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The Internet Is Exploding: 10 Must-Read Articles This Week

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Life is stressful, but the internet was hella good this week! A few gems: Deborah and Tamia Cox broke the Black internet, Samuel L. Jackson is telling you to stay the fuck at home, some labradors were very good sportsdogs, someone needs to check on Ina Garten, a livestream of a bird library, and an orangutan told a rapturous story to some otters

Highlights: Isaac Chotiner interviews Richard A. Epstein, Detroit faces coronavirus, COVID-19 is not your vacation, Coronavirus TV, epicrisis on social media, saving indigenous languages, Animal Crossing, friend dates, Rihanna, and 2000s celebrity drama. 

1. The New Yorker: The Contrarian Coronavirus Theory That Informed the Trump Administration

Isaac Chotiner interviewed legal scholar Richard A. Epstein, whose March 16th article for the conservative think tank the Hoover Institution “questioned the World Health Organization’s decision to declare the coronavirus outbreak a pandemic,” saying that “public officials have gone overboard,” and suggested approximately 500 people in the US would die from COVID-19. (Epstein subsequently acknowledged that 500 number as a mistake and updated the number to 5,000.) Epstein’s article reportedly circulated amongst the Trump administration.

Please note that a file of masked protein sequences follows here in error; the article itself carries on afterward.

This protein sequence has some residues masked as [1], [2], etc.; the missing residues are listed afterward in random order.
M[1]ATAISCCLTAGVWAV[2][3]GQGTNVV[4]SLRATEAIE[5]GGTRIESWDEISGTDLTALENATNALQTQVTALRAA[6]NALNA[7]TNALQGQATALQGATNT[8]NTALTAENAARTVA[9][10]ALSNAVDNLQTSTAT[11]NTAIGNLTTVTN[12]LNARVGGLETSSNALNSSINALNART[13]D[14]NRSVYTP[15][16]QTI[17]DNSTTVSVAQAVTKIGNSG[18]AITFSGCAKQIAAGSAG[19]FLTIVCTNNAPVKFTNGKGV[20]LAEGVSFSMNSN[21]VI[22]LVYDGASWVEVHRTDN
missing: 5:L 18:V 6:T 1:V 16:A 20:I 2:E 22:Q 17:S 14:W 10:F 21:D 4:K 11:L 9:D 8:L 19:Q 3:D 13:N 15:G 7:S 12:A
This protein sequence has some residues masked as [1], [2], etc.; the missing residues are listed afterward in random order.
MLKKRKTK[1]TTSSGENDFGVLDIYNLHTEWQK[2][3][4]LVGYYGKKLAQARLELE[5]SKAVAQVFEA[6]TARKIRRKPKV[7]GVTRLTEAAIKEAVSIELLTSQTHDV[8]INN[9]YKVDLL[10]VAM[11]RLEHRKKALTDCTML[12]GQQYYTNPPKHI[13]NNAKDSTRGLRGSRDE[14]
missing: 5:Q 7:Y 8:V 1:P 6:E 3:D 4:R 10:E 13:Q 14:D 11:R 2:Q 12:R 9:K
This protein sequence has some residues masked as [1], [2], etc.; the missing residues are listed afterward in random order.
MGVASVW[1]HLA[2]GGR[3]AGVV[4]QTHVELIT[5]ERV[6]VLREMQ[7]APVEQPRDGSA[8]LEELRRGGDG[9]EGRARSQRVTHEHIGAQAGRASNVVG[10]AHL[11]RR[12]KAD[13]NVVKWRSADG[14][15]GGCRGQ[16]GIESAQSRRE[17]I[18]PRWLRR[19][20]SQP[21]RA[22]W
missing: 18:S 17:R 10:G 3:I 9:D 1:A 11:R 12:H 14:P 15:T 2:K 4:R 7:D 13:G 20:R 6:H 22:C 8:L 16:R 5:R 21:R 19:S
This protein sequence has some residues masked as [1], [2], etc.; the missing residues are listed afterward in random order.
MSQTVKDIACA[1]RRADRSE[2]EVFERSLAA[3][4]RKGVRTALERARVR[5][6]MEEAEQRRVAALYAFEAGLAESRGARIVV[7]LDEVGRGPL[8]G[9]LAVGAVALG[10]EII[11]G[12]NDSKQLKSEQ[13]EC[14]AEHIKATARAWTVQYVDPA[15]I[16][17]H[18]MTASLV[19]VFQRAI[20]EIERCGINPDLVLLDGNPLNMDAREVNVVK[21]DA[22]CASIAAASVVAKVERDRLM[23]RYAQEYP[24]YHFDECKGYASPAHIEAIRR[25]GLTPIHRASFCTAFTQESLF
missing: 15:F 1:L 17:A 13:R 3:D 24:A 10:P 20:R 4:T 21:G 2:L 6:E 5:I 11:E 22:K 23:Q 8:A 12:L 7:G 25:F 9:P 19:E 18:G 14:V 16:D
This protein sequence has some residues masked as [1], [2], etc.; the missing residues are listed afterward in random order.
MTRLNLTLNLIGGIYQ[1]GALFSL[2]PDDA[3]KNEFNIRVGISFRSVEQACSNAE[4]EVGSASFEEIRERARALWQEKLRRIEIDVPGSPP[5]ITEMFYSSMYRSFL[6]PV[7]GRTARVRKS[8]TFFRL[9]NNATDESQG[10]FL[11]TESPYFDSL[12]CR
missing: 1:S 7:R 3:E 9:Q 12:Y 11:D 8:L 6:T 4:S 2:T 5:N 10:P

Epstein’s dangerous ludicrousness is almost unfathomable, and it’s on full view in the Q&A with Chotiner. The below section of the interview comes after Chotiner questions the scientific rigor of Epstein’s analysis. (Chotiner is in bold.) 

I know, but these are scientific issues here.
You know nothing about the subject but are so confident that you’re going to say that I’m a crackpot.
No. Richard—
That’s what you’re saying, isn’t it? That’s what you’re saying?
I’m not saying anything of the sort.
Admit to it. You’re saying I’m a crackpot.
I’m not saying anything of the—
Well, what am I then? I’m an amateur? You’re the great scholar on this?
No, no. I’m not a great scholar on this.
Tell me what you think about the quality of the work!
O.K. I’m going to tell you. I think the fact that I am not a great scholar on this and I’m able to find these flaws or these holes in what you wrote is a sign that maybe you should’ve thought harder before writing it.

2. New York Times: Coronavirus Sweeps Through Detroit, a City That Has Seen Crisis Before